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May 19, 2022/Living Healthy/Sleep

Why You Should Ditch Your Phone Before Bed

3 reasons to put your phone use on pause before sleep

Woman in bed looking at her smart phone

If your smartphone rests right next to you (or even under your pillow) every night when you go to sleep, you’re not alone. Our phones are constant companions, even during the wee hours of the night. You’re able to answer calls, texts and emails at a moment’s notice. And isn’t that the best part about technology? Always being connected and never truly shutting down or logging off?


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Not so fast. You probably don’t even realize how your smartphone habits are affecting your sleep and your brain’s health. Sleep medicine expert Michelle Drerup, PsyD, DBSM, sheds some light on this sleep-sabotaging habit — and why you shouldn’t use your phone before bed.

Does using your phone affect sleep?

Yes, using your phone too much close to bedtime can affect your sleep.

What may seem like a harmless habit to you — jumping into bed and opening up your phone — can actually have a big impact on your overall health.

Doomscrolling, for example, can distract you, which keeps you awake, stimulates your brain and delays REM sleep. In fact, when your brain revs up, it can keep you awake for hours beyond your normal bedtime.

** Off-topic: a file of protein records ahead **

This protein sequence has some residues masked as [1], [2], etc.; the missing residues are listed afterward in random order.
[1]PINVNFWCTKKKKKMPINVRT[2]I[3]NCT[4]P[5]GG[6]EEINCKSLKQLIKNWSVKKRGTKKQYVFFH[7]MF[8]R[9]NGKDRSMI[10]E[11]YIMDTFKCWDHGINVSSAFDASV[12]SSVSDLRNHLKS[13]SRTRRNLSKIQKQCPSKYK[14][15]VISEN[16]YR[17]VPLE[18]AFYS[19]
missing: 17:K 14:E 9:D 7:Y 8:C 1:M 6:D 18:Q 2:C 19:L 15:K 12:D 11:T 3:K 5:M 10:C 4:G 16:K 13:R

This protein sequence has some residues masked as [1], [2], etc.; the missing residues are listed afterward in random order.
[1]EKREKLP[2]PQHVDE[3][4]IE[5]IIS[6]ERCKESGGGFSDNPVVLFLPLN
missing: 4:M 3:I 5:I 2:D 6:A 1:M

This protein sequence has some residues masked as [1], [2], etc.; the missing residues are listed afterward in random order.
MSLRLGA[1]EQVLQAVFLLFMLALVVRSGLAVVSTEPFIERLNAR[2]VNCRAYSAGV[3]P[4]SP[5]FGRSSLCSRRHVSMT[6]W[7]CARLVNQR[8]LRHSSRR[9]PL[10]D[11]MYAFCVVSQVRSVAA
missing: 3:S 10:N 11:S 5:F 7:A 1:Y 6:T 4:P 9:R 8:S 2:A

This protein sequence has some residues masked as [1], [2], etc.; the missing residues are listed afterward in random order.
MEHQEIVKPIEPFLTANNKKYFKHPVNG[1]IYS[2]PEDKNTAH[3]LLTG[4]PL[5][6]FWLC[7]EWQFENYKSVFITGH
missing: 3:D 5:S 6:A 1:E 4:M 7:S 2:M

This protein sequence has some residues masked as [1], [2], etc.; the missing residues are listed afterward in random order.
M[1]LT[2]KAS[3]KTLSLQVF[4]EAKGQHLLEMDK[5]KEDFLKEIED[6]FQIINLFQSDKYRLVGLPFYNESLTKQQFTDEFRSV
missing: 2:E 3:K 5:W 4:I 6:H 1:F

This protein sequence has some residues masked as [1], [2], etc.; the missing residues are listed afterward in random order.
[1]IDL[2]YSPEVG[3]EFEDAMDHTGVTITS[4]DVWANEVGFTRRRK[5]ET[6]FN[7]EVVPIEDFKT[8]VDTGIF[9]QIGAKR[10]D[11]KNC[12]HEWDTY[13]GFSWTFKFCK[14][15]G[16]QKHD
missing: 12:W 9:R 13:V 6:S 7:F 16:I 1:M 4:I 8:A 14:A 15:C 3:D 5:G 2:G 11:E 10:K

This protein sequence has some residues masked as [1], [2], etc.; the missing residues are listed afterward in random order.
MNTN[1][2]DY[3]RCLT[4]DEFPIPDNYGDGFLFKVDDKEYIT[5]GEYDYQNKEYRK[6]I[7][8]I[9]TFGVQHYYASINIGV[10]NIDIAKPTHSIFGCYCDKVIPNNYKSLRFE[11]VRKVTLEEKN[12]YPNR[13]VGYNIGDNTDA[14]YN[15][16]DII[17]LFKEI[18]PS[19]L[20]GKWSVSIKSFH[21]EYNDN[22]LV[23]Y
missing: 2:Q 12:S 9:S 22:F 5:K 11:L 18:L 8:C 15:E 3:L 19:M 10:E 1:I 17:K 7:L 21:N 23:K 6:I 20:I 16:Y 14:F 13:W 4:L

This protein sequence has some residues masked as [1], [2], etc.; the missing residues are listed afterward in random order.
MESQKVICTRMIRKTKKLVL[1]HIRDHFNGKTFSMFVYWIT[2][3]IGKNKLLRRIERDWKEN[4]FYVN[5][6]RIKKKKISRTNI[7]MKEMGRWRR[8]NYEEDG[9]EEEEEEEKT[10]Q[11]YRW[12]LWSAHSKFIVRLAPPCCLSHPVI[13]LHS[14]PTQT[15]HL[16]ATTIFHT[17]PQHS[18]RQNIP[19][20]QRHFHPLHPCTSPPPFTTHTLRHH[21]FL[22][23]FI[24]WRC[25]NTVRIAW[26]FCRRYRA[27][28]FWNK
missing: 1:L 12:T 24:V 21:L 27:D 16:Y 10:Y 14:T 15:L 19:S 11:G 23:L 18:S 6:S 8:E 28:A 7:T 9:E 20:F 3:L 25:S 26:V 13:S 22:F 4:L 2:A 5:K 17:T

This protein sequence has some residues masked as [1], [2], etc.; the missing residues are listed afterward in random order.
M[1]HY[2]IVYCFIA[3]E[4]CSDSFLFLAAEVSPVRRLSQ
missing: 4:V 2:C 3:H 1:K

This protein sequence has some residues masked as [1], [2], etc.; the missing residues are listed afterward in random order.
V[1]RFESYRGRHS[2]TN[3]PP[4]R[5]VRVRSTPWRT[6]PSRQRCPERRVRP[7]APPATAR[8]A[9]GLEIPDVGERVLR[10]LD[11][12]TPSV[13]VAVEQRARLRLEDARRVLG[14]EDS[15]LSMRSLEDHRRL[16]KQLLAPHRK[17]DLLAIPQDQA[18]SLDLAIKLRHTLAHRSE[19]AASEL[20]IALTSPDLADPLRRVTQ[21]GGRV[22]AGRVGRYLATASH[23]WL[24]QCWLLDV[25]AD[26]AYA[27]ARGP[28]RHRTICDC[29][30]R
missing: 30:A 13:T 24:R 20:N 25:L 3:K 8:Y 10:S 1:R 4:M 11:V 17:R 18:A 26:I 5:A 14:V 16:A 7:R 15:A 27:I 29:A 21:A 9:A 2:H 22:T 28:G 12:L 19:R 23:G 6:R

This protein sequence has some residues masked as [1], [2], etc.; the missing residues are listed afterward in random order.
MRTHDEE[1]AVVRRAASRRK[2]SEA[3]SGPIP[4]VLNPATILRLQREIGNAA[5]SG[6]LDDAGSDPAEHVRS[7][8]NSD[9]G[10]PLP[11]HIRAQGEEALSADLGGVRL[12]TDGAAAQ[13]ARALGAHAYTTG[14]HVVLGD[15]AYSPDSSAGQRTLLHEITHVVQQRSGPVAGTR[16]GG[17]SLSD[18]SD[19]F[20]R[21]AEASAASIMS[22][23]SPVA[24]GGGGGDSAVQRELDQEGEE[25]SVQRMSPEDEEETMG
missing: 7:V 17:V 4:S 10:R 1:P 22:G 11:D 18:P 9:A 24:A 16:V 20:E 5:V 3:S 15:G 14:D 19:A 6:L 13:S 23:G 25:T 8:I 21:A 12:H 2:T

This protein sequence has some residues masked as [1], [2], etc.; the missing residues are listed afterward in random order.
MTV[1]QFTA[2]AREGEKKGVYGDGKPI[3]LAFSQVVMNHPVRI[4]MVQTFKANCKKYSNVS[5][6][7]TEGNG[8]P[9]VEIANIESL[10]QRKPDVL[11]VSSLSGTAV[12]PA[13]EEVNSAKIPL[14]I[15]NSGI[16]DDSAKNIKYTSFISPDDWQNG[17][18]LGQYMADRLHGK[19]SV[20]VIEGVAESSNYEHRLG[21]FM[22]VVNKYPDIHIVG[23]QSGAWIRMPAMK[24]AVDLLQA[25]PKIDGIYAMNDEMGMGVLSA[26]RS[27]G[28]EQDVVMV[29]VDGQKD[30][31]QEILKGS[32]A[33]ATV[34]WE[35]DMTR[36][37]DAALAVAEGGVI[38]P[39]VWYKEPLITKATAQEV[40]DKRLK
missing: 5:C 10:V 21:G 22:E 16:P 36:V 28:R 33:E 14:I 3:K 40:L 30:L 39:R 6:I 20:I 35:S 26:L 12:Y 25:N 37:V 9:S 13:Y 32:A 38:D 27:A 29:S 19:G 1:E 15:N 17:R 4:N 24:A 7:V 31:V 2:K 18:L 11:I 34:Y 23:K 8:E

However, it’s not just that you’re on your phone that can disrupt your sleep. It’s more what you’re doing with the technology that makes a difference, like actively using your phone.

“Studies indicate that more passive use of technology — such as listening to music via your phone or watching a non-distressing TV show — doesn’t really have an effect on sleep compared to active use,” says Dr. Drerup. “Active use includes things like texting or social media.”

How your phone impacts sleep

Smartphones are designed to make our lives easier and more productive, as well as entertain us and provide information. But the smartphone era has forced us to feel like we can never really log off, even when we’re sleeping. That can have a negative effect on your health, and here’s why.

It keeps your mind engaged

When it’s time to turn off the lights and go to sleep, the last thing our brain needs is more information and stimulation.

“Checking your phone stimulates your brain,” Dr. Drerup explains. “You’re more active and awake. Even just a quick check can engage your brain and delay sleep.”

Your mind can stay active and engaged long after you’ve scrolled through social media or responded to a few work emails.

And it’s not just the alertness you get from late-night social media sessions either. It’s thinking about or feeling your phone going off under your pillow. It’s listening for that email chime letting you know a project is moving along.


The light from your phone screen can have an impact

Phone screens and sleep have a tricky relationship. The blue light from your phone is an artificial color that mimics daylight. This can be great during the day, as it can make you feel more alert, but it’s just the opposite of what you need at night when you’re winding down and ready to hit the hay.

Studies have shown that the blue light emitted by your smartphone is bad for your vision. But it can be bad for your sleep, too.

Exposure to blue light can affect your internal body clock and throw off your circadian rhythm. This rhythm is in tune with light and dark. It’s why you feel more tired at night when the sun starts to set and why you feel more energized in the morning when it’s light.